The validity of physical activity (PA) self-report measures can be a problem when using these measures with target populations that differ from the population for which the measures were originally developed.

Objectives:

Describe an approach to further tailor PA self-report measures to a target community, and report on focus group and cognitive interview findings.

Process:

Topics relevant to culturally tailoring measures are discussed, including translation, focus groups, and cognitive interviews. We describe examples from our own work, including focus groups and cognitive interviews conducted to assess Latinos’ interpretations of PA questions derived from various epidemiological surveys that were developed in White communities.

Findings:

Findings from focus groups and cognitive interviews provide valuable information about the comprehension, interpretation, and cultural relevance of the PA questions to Latino communities.

Conclusions:

It is recommended that investigators collect formative data to better assess the equivalence of items being applied to a different cultural group. Guidelines for cultural attunement of self-report instruments are described to promote more uniform and rigorous processes of adaptation and facilitate cross-cultural investigations.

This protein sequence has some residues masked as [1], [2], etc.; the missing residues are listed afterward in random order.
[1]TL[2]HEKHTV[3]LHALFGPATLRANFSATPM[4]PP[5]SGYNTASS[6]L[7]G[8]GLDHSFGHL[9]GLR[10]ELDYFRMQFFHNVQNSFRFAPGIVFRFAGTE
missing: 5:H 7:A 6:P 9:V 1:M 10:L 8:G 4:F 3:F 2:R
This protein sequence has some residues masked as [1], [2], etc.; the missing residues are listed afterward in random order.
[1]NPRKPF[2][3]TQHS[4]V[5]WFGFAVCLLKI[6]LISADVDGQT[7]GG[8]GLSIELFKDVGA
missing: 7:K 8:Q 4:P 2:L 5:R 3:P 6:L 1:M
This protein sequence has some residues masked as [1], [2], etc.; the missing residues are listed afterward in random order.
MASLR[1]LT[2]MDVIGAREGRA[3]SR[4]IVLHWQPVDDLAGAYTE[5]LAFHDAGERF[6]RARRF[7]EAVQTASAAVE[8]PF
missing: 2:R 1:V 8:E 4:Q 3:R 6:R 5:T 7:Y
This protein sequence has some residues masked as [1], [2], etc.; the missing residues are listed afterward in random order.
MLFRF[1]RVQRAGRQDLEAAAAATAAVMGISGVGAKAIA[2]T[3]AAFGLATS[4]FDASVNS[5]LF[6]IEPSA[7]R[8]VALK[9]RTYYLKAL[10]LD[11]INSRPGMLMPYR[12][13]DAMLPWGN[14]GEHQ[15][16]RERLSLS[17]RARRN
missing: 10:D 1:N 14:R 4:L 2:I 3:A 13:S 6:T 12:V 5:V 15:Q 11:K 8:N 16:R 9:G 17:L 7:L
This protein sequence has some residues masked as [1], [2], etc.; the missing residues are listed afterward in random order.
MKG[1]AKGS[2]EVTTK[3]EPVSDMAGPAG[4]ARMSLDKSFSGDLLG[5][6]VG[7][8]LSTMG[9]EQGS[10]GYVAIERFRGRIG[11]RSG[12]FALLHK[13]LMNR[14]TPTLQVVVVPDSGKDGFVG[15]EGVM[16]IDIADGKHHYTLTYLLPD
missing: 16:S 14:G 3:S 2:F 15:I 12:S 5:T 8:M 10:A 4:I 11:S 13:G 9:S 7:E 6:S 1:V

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Christopher P. Tomczyk, George Shaver and Tamerah N. Hunt

approach to concussion assessment. The available literature does not provide sufficient evidence to include anxiety screening at baseline, but clinicians should be aware of the implications that high levels of anxiety during cognitive testing may be detrimental to performance. As more research is published

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David X. Marquez, Robert Wilson, Susan Aguiñaga, Priscilla Vásquez, Louis Fogg, Zhi Yang, JoEllen Wilbur, Susan Hughes and Charles Spanbauer